I had received a copy of Kirino’s previous book, Out, but had not had the chance either to read or review it; still, it looked interesting enough that I put it into my night stand bookcase for a future read. (It should be noted here that the logistics of book reviewing are sometimes a bit overwhelming, albeit in a good way. Each month I have to review four books, sometimes more, which means reading at least six or eight in order to be able to choose the best four to review. I try to mix it up a bit, male / female, younger / older, new authors / old favorites, domestic / foreign, and so on.) Inevitably some great books slip through the cracks. Nastuo Kirino’s Out was one of those, as I discovered on the airplane to Japan last time around.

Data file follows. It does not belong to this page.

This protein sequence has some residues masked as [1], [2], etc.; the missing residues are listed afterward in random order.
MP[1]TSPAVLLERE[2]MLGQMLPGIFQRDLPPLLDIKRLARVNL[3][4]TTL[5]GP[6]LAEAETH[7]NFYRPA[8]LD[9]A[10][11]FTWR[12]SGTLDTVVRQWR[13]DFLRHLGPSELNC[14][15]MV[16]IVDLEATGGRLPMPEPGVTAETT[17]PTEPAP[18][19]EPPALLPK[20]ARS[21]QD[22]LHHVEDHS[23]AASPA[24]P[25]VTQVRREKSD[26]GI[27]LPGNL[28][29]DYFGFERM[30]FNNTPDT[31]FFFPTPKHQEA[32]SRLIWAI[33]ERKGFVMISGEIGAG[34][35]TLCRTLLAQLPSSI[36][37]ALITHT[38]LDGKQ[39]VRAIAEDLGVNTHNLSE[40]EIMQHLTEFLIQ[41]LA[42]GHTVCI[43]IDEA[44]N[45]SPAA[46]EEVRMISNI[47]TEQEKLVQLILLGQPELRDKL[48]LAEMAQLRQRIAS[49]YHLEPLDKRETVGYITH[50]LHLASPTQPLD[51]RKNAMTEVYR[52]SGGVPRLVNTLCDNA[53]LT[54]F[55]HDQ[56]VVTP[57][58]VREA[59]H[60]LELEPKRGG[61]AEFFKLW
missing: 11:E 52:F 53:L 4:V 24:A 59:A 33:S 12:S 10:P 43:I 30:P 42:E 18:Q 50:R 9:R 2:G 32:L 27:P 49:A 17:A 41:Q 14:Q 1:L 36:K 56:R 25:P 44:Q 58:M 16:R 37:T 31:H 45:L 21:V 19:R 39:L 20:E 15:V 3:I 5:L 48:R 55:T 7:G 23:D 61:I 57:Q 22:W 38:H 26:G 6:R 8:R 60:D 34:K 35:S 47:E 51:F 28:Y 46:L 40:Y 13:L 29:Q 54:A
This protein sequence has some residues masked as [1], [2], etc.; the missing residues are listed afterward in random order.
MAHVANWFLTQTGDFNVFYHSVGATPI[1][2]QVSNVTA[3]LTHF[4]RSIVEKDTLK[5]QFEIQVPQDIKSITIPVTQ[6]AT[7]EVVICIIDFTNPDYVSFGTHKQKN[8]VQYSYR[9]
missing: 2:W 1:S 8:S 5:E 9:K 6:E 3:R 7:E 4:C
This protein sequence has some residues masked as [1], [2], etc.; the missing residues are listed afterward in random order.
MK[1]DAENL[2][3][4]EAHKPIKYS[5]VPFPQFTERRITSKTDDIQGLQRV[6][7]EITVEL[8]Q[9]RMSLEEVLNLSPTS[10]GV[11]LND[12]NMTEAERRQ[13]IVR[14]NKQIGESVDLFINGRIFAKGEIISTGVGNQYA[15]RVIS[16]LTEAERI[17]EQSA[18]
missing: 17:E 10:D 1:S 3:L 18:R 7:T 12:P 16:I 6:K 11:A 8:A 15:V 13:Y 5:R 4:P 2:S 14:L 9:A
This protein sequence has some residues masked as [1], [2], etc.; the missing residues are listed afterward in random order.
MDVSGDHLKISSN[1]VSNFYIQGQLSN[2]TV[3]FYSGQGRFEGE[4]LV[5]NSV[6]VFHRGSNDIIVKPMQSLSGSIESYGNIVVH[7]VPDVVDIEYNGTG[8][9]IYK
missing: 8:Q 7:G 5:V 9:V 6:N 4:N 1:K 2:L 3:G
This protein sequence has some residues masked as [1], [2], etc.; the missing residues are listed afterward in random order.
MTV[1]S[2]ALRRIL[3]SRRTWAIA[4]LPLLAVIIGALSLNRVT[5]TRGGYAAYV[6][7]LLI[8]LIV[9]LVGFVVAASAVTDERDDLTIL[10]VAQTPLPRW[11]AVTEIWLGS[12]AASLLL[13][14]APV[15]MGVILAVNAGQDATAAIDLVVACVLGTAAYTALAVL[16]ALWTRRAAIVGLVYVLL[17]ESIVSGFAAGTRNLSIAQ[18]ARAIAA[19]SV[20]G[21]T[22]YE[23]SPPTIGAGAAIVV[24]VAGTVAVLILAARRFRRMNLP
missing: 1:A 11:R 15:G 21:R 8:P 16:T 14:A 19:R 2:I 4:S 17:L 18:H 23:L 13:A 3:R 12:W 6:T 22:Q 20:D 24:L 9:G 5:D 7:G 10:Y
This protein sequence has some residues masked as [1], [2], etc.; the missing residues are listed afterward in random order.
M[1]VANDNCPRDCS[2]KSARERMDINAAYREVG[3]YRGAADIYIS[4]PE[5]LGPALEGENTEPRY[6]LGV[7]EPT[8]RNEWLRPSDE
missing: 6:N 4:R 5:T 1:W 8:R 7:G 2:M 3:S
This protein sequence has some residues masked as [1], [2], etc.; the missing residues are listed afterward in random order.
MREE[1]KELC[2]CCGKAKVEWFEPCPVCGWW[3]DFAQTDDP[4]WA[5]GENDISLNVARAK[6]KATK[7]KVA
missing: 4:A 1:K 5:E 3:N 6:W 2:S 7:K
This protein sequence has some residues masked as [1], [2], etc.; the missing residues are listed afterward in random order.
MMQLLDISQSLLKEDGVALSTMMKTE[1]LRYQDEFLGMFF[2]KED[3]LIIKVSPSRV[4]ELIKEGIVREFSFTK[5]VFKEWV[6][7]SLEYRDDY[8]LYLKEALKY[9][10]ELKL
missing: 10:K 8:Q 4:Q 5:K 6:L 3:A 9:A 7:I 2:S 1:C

If I had reviewed Out, it would have looked something like this: “Natsuo Kirino’s debut into the American literature market is the the wildly inventive Out, a macabre tale of a quartet of night shift working women who inadvertently become for-hire corpse grinders. Got your attention? I thought so. It starts innocently enough, when Yayoi Yamamoto murders her husband. Don’t shed any tears for this loser, though; he was a world-class abuser, and richly deserved his fate. Okay, maybe that’s a bit harsh, but I guarantee you will empathize with Yayoi. Yayoi seeks help from workmate Masako Katori, the clear thinker of the four, in disposing of the body, and she in turn recruits the group’s senior member, Yoshie Azuma. The final member, Kuniko Jonouchi, slips into the mix by accident, showing up at the very inopportune moment when the other three are hacking away at the remainder of Yayoi’s dear departed husband Kenji. Conveniently, somebody else is tapped by the police as the prime suspect, and the four think they are in the clear. No such luck, however, for someone knows their secret, and he sets about using it to blackmail them. Not ordinary blackmail, though; he doesn’t want money…he wants some bodies disposed of, and who better for the job than someone(s) with experience in the field? Read Out…to find out.”